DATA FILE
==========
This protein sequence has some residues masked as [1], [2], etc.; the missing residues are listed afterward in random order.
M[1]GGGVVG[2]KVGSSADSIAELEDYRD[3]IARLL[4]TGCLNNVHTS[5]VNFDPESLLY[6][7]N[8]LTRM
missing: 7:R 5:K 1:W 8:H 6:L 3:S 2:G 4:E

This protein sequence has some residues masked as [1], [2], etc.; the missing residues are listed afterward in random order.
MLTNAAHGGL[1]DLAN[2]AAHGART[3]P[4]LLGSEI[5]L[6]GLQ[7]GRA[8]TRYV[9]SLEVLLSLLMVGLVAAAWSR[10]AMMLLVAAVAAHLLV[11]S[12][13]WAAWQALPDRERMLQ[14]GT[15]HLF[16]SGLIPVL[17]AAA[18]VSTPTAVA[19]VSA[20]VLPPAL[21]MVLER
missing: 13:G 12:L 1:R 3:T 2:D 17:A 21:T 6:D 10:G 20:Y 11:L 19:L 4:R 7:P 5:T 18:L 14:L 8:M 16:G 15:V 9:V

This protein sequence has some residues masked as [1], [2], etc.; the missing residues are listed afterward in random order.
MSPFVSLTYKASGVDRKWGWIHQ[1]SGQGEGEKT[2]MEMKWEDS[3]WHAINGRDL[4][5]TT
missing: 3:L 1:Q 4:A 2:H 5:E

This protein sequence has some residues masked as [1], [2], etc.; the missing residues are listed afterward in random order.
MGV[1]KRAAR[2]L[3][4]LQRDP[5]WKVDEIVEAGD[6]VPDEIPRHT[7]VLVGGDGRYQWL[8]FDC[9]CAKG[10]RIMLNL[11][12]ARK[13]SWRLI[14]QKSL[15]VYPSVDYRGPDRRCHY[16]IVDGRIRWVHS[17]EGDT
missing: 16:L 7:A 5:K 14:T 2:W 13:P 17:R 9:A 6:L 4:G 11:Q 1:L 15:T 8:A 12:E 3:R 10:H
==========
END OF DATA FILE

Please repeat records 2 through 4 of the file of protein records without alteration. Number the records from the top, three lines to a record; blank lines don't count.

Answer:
This protein sequence has some residues masked as [1], [2], etc.; the missing residues are listed afterward in random order.
MLTNAAHGGL[1]DLAN[2]AAHGART[3]P[4]LLGSEI[5]L[6]GLQ[7]GRA[8]TRYV[9]SLEVLLSLLMVGLVAAAWSR[10]AMMLLVAAVAAHLLV[11]S[12][13]WAAWQALPDRERMLQ[14]GT[15]HLF[16]SGLIPVL[17]AAA[18]VSTPTAVA[19]VSA[20]VLPPAL[21]MVLER
missing: 13:G 12:L 1:R 3:T 2:D 17:A 21:T 6:D 10:G 20:Y 11:L 19:L 4:R 7:P 5:T 18:L 14:L 8:M 16:G 15:V 9:V

This protein sequence has some residues masked as [1], [2], etc.; the missing residues are listed afterward in random order.
MSPFVSLTYKASGVDRKWGWIHQ[1]SGQGEGEKT[2]MEMKWEDS[3]WHAINGRDL[4][5]TT
missing: 3:L 1:Q 4:A 2:H 5:E

This protein sequence has some residues masked as [1], [2], etc.; the missing residues are listed afterward in random order.
MGV[1]KRAAR[2]L[3][4]LQRDP[5]WKVDEIVEAGD[6]VPDEIPRHT[7]VLVGGDGRYQWL[8]FDC[9]CAKG[10]RIMLNL[11][12]ARK[13]SWRLI[14]QKSL[15]VYPSVDYRGPDRRCHY[16]IVDGRIRWVHS[17]EGDT
missing: 16:L 7:A 5:K 14:T 2:W 13:P 17:R 9:A 6:L 4:G 11:Q 1:L 15:T 8:A 12:E 3:R 10:H